Another laminate 1408, typically a B-stage prepreg or resin coated copper, is provided, having formed thereon a signal plane 1410. The materials for the signal plane 1410 can comprise, but are not limited to, metal foils already pre-laminated on the laminate 1408 and may comprise copper, in the example embodiment. The laminate 1408 can comprise of organic based materials. Via segments e.g. 1412(b) in laminate 1408 are then formed using mechanical drilling, laser drilling, or other known techniques followed by printing, filling, jetting or dispensing or other known techniques.

The laminates 1402 and 1408 are than aligned and laminated, forming the substrate structure 1500 as shown in FIG. 15. Finally, to form a subsystem, as shown in FIG. 16, a discrete capacitor 1600 and an active device in the form of IC 1602 in the example embodiment are interconnected with the substrate structure 1500, using solder ball connections e.g. 1604 in the example embodiment.

While the fabrication processes described above with reference to FIGS. 14 to 16 are based on organic processes, it will be appreciated by a person skilled in the art that other fabrication processes may be used in different embodiments, including, but not limited to, ceramic and low temperature co-fired ceramic (LTCC) manufacturing processes. In an LTCC embodiment, the signal, power, and ground planes may be formed by printing, spin coating or other known techniques onto ceramic tape layers. The via holes may be formed by drilling of the ceramic tape layers or mechanical punching of the tape layers and followed by filling with the relevant materials. The overall LTCC substrate structure may then be formed by laminating together the ceramic tape layers at room temperature followed by iso-static pressure applied at temperatures to about 90° C. The substrate structure is then fired in a furnace at temperatures between about 750° C. to about 900° C. Through the debinding and sintering processes, the multiple layers are bonded and integrated together.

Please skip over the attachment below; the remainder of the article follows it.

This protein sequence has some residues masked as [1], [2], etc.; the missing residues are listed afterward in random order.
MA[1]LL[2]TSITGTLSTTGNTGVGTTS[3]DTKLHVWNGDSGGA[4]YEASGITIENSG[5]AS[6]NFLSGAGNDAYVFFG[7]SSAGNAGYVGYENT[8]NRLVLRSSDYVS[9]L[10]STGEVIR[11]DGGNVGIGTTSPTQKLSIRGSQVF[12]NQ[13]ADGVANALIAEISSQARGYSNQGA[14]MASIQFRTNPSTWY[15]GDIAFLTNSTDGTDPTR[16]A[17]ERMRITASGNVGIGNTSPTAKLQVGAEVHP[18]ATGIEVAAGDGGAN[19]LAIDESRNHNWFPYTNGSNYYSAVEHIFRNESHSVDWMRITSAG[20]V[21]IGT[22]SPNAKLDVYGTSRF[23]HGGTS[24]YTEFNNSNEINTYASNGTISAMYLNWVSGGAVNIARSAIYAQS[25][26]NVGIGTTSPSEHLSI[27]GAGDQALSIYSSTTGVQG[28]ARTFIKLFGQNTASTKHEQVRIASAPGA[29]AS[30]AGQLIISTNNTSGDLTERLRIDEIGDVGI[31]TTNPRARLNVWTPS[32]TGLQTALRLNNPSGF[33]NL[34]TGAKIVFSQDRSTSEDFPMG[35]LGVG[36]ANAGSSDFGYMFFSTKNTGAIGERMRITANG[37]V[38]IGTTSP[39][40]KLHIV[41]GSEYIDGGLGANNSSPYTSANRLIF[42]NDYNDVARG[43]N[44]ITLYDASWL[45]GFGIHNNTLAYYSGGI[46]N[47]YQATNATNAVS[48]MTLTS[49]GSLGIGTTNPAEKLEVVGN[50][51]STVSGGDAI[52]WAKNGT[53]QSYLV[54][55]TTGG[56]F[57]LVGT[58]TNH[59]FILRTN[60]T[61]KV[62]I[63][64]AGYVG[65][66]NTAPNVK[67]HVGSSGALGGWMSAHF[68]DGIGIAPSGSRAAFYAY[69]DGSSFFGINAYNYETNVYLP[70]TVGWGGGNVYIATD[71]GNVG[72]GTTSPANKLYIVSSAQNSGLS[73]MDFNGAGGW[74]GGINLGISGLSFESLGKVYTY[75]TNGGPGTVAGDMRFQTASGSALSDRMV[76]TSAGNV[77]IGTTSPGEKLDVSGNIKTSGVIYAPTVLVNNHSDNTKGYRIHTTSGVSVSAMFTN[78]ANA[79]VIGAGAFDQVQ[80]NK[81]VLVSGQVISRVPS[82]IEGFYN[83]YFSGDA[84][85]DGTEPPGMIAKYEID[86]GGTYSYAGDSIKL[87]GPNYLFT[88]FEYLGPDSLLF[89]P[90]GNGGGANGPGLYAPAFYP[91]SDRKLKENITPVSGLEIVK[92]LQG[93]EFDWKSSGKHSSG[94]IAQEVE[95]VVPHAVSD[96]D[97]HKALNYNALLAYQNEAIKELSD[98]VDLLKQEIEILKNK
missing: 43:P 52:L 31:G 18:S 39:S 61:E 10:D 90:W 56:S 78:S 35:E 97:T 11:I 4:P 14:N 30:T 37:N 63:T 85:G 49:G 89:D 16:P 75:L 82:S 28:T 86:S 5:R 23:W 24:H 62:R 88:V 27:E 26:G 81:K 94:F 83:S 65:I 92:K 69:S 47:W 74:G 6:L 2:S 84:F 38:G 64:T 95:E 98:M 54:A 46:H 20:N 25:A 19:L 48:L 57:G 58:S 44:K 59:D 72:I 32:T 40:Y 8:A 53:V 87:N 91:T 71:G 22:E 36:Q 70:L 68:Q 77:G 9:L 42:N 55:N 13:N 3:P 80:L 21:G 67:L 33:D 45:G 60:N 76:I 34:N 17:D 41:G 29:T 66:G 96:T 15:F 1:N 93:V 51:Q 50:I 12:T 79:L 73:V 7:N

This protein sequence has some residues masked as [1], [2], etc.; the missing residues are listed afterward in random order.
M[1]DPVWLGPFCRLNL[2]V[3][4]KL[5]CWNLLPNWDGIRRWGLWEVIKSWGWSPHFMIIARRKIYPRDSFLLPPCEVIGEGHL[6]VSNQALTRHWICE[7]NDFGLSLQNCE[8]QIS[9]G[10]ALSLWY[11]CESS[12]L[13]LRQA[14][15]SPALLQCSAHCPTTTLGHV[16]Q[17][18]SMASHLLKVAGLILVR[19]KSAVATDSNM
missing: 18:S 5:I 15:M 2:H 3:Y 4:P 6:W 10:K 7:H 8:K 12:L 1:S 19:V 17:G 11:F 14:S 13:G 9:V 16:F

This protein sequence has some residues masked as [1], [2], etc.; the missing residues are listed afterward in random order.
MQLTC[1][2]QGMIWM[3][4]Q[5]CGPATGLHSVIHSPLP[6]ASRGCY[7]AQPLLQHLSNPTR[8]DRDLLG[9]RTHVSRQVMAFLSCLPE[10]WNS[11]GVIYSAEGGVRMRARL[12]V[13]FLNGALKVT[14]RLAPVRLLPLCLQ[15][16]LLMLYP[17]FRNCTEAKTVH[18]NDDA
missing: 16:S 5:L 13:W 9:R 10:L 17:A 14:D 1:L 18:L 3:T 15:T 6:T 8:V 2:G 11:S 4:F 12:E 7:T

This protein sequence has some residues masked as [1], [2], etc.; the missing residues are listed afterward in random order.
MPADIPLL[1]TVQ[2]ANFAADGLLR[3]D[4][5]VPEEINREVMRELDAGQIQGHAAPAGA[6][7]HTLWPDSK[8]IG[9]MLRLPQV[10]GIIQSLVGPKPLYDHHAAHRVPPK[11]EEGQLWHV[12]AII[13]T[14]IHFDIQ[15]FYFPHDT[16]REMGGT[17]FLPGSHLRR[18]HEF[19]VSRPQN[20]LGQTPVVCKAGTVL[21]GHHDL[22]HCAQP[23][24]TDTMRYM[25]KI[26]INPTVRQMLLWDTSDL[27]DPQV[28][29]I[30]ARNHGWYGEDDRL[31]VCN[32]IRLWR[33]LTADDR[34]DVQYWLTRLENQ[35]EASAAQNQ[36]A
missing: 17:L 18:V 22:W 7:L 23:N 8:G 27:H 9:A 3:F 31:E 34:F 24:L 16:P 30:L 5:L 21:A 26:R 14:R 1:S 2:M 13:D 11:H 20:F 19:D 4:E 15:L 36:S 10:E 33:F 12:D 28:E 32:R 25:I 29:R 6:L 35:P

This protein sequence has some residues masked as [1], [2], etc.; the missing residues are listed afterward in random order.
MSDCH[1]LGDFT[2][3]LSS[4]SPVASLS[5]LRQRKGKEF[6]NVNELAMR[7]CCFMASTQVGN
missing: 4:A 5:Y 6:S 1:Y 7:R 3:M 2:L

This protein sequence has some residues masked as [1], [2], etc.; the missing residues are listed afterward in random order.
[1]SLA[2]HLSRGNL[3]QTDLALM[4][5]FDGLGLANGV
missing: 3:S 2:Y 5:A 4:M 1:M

FIG. 17 shows impedance versus frequency characteristics illustrating a comparison between a power decoupling substrate according to an embodiment of the invention (curve 1700) and a conventional power decoupling substrate (curve 1702). As can be seen from FIG. 17, the example embodiment of the invention can provide design flexibility for performance optimization without or with a reduced additional space or volume requirement within the substrate, thereby offering “plug and play” integration in system design. Furthermore, example embodiments can achieve resonance damping and reduced or minimum loop inductance simultaneously, thereby extending the operating frequency and reducing the power distribution impedance, whilst providing low impedance to high current distribution.

Advantages of embodiments of the invention may include:

    • Implementation is compatible with a large variety of substrate fabrication techniques and materials, including but not limited to organic, ceramic and LTCC materials.
    • Design flexibility for performance optimization without or with a reduced additional space or volume requirement within the substrate, thereby offering “plug and play” integration in system design,
    • Achievement of resonance damping and reduced or minimum loop inductance simultaneously, thereby extending the operating frequency and reducing the power distribution impedance, whilst providing low impedance to high current distribution.
    • High current distribution in power planes is unaffected by lossy elements in vias.
    • Thermal conductivity in power planes is unaffected by lossy elements in vias.
    • Electro magnetic interference (EMI) shielding in power planes is unaffected by lossy elements in vias and still provided by highly conductive planes.

It will be appreciated by a person skilled in the art that numerous variations and/or modifications may be made to the present invention as shown in the specific embodiments without departing from the spirit or scope of the invention as broadly described. The present embodiments are, therefore, to be considered in all respects to be illustrative and not restrictive.

Patent Citations
Cited PatentFiling datePublication dateApplicantTitle
US5338975 *Jul 2, 1990Aug 16, 1994General Electric CompanyHigh density interconnect structure including a spacer structure and a gap
US5347258Apr 7, 1993Sep 13, 1994Zycon CorporationAnnular resistor coupled with printed circuit board through-hole
US5428506 *Mar 13, 1992Jun 27, 1995International Business Machines Corp.Circuit board EMI suppressor including a lossy dielectric layer
US5603847Apr 5, 1994Feb 18, 1997Zycon CorporationAnnular circuit components coupled with printed circuit board through-hole
US5766670Nov 17, 1993Jun 16, 1998IbmVia fill compositions for direct attach of devices and methods for applying same